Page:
Overcaffeinators May Have More Trouble Expressing Their Feelings

I'm feeling lukewarm
Eliminating caffeine—and this fine beverage—is a tough, yet not insurmountable task. Julius Schorzman, Wikimedia Commons

If you often have trouble with finding the right words to express your feelings, empathizing with other people’s emotions, or waiting for your next caffeine fix, you may be alexithymic.

Alexithymia, derived from Greek for “no words for feelings,” is a personality trait characterized by difficulty recognizing and showing emotions. “Someone with alexithymia might say they have a stomachache when they are actually experiencing grief,” wrote Mike Lyvers in an email to Popular Science.

Lyvers is a psychologist at Bond University and the author of a recent study that found a link between coffee guzzling and alexithymia. It’s unclear what genetic or environmental factors cause a person to have alexithymic tendencies, but researchers are fairly confident it’s the character trait that creates a caffeine-craver, and not the other way around.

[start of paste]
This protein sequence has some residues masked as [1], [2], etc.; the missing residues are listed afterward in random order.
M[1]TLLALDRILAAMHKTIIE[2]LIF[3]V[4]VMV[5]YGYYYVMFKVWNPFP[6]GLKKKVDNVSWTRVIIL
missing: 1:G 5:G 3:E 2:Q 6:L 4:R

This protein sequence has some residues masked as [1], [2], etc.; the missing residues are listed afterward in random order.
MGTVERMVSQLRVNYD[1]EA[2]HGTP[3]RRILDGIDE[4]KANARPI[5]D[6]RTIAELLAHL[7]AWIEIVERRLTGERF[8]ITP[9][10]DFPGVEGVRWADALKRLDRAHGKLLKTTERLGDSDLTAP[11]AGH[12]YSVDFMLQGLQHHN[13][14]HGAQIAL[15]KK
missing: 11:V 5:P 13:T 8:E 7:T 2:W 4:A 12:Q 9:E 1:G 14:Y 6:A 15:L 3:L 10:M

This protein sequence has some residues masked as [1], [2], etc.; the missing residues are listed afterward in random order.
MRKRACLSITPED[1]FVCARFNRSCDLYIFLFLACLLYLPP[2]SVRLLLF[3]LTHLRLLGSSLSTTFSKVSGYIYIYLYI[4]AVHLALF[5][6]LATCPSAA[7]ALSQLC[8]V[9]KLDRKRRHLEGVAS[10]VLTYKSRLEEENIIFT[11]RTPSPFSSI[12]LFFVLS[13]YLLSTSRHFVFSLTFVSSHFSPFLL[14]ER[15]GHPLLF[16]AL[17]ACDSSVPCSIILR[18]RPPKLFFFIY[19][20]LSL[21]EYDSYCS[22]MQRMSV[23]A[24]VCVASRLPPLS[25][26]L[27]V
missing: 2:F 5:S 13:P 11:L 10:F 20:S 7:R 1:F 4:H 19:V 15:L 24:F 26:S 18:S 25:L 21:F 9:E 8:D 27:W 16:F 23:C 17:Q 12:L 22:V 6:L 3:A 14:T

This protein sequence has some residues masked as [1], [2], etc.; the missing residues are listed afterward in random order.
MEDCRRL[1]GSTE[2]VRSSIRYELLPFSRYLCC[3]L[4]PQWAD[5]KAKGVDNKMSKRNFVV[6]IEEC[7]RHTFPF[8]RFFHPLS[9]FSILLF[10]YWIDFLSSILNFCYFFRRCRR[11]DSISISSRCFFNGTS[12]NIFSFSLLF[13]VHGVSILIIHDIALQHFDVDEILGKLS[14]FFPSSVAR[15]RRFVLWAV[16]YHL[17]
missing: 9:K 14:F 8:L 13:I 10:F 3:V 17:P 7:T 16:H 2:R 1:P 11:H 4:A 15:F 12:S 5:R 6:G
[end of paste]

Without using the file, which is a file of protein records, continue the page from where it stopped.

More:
Lyvers and his colleagues surveyed 106 university students about their caffeine consumption habits and had them complete a series of questionnaires that measured their susceptibility to anxiety and alexithymia, among other psychological indicators.

They found students who scored high on the test for alexithymia consumed almost twice as much caffeine per day as others. Alexithymic students on average ingested around 500 milligrams of caffeine daily, which is equivalent to drinking three and a half cups of coffee. The study speculates their desire to get wired may stem from the cognitive-enhancing properties of caffeine — but at the potential cost of heightened anxiety, which a lot of alexithymics suffer from.

Alexithymia is associated with a cohort of other behaviors, some of which are less benign (and less tasty) than coffee drinking.

“A significant subset of alcoholics and drug addicts are alexithymic, and this seems to be associated with worse treatment outcomes,” said Lyvers. He thinks that if scientists gain a better understanding of how and why alexithymia is correlated with mind-altering substances like alcohol, drugs and caffeine, then maybe we can find more successful ways to treat addiction in alexithymics.

Lyvers says he is now working on a study of caffeine expectations and alexithymia, which could provide insight on what drives individuals who struggle with expressiveness to reach for that extra cup of coffee.